Dental News

The Truth About Morning Breath: Causes and Solutions

October 17, 2018

The Truth About Morning Breath: Causes and Solutions

It doesn’t matter how well you brush or who often you floss – you are likely to have morning breath some of the time. This stinky problem occurs when a person wakes up and their breath is particularly bad. Depending on the cause and severity of your morning breath, there may be simple or complex steps to be taken. Read on to learn more. If you need help from an experienced dental professional, contact California Dental Group at (800) 407-0161 today.

Morning breath could be minor or severe

The first thing to cover is what morning breath actually is and what it isn’t. Halitosis is the word that is most commonly used to describe chronic bad breath. Halitosis is serious enough that just swishing a little mouthwash or chewing a piece of gum is not going to make a long-term difference. When halitosis is around all or most of the time, it could be a sign of a serious issue. Having morning breath is not an indication of halitosis.

The causes of morning breath

For most people, morning breath is nothing more than the result of their natural oral bacteria building up while they sleep. Each person’s mouth has good and bad bacteria in it. That bacteria goes through an entire lifecycle in a person’s mouth, including creating, producing waste, dying, etc. Depending on where the bacteria is within that cycle, it could have no scent, or it could be foul smelling.

When you are sleeping, bacteria can work without being interrupted by eating, brushing, flossing, spitting, etc. As a result, breath can become much worse after a period of rapid bacteria growth.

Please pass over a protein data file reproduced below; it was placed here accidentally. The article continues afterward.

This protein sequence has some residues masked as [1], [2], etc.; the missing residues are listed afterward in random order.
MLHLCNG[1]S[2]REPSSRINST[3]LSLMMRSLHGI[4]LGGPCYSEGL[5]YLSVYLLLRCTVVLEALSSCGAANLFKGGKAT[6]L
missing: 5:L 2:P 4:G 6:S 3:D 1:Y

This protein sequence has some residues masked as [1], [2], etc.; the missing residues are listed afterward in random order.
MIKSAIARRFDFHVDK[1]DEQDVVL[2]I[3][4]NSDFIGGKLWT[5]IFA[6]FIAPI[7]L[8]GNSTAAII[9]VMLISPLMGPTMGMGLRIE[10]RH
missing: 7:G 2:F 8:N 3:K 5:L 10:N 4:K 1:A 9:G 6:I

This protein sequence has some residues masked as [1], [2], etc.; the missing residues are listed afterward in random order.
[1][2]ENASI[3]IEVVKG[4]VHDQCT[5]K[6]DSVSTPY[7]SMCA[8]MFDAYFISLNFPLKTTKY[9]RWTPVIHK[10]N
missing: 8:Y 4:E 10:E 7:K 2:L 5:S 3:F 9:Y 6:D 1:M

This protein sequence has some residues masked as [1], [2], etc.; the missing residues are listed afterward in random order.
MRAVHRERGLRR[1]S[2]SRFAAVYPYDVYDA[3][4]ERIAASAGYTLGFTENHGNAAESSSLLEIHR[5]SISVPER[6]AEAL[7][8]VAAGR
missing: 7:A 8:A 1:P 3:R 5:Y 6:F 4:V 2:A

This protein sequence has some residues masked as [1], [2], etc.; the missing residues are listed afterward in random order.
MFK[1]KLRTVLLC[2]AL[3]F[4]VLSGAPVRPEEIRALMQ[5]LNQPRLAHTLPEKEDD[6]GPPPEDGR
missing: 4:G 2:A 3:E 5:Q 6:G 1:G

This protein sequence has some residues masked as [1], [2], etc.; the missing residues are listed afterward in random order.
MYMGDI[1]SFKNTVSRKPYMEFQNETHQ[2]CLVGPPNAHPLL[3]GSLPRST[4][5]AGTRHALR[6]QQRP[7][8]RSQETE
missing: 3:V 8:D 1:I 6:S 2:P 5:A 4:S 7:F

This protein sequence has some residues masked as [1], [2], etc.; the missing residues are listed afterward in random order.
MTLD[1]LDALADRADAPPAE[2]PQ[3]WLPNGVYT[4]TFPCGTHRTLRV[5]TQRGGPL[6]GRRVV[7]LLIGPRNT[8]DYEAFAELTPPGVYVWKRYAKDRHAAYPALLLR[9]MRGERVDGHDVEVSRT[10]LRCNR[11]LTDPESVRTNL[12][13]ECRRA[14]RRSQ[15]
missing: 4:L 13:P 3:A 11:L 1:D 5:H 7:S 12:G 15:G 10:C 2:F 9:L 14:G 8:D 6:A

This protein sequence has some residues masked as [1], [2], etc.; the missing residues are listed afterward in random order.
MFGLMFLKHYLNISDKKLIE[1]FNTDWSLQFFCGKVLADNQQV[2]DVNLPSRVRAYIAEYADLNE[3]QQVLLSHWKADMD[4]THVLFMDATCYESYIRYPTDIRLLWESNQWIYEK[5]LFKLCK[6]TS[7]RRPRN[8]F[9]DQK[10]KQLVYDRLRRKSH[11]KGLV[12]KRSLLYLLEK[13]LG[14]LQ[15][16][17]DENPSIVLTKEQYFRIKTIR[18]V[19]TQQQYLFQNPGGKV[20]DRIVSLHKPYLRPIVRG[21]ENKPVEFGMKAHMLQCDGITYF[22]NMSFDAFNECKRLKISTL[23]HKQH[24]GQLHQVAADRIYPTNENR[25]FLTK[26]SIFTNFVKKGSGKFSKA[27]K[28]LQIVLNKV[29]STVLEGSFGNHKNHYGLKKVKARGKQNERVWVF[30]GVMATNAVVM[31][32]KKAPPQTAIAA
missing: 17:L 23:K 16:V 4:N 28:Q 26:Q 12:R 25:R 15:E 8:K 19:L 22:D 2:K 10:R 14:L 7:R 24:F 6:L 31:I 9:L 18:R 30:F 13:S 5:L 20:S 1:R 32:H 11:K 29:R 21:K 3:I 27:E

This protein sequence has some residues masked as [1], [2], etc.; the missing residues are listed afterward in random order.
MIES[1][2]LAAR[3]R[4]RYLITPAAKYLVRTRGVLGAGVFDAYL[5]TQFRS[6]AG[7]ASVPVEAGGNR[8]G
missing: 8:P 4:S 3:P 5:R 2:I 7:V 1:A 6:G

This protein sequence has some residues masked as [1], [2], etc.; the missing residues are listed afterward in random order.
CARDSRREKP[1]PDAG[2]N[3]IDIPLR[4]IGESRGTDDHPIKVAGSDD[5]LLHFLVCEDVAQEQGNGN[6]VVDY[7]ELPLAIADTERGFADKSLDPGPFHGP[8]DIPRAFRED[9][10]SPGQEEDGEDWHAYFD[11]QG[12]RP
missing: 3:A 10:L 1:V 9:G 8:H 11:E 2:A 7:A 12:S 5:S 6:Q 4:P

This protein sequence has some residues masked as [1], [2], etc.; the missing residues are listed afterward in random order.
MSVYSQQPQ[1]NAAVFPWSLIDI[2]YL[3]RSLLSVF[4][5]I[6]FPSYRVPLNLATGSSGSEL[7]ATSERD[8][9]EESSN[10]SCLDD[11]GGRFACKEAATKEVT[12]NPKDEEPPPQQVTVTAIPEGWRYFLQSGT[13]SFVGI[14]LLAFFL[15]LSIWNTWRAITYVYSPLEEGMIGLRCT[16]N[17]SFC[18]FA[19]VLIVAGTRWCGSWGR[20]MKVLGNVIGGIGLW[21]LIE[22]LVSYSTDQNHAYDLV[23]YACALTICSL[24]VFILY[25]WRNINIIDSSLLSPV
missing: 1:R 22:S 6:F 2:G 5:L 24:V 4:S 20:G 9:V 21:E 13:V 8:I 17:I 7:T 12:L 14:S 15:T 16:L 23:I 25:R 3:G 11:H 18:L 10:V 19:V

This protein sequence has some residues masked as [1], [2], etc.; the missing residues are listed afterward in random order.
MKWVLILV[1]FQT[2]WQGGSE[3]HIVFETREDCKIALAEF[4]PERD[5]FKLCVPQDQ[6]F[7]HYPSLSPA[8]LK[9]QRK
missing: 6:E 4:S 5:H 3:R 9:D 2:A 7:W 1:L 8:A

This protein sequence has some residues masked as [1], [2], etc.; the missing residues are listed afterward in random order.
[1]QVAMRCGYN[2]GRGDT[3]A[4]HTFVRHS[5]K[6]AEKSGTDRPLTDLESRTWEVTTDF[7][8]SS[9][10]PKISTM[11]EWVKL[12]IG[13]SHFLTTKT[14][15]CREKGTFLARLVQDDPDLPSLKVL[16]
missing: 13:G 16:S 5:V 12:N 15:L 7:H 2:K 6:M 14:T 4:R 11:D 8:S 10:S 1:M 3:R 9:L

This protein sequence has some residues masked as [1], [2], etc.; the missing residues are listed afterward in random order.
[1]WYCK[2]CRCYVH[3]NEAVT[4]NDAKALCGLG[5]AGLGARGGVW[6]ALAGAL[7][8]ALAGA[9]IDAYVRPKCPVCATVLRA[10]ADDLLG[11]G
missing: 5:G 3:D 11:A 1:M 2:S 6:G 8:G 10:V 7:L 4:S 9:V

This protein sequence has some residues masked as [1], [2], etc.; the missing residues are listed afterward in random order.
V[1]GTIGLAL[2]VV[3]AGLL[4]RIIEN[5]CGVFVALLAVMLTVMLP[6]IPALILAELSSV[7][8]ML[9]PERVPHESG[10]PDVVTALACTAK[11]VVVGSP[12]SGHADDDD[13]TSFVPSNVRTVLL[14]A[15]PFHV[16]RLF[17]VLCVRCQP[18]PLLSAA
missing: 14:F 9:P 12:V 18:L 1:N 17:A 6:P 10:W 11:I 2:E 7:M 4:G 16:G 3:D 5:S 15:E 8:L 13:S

Factors that can make morning breath worse

Since every person has bacteria in their mouth, every person is susceptible to morning breath. However, there are some factors that can make it worse. First, any food that is left in the mouth overnight can make morning breath worse. Certain foods are worse than others, including garlic and onions. With these foods, they actually enter the bloodstream, which is why brushing alone can’t get rid of the smell.

Saliva is your mouth’s best friend as it acts as a cleanser for your mouth. It works to break down bad bacteria and it can wash away any food that remains after you eat. If you are experiencing dry mouth, then your saliva is not being produced at the same levels. This can cause seriously bad smells. When you combine this with the fact that saliva production, even when at its best, slows down during sleep, and then add in leftover particles if good oral health procedures are not followed, and it is a recipe for bad breath.

There are other things that can affect a person’s breath, such as medications and their age. If you are concerned about your breath and have noticed that it’s been getting worse and worse, then it is wise to talk to a dentist. It could be a simple issue or it could be the result of advanced gum disease. Only your dentist can give you the answers.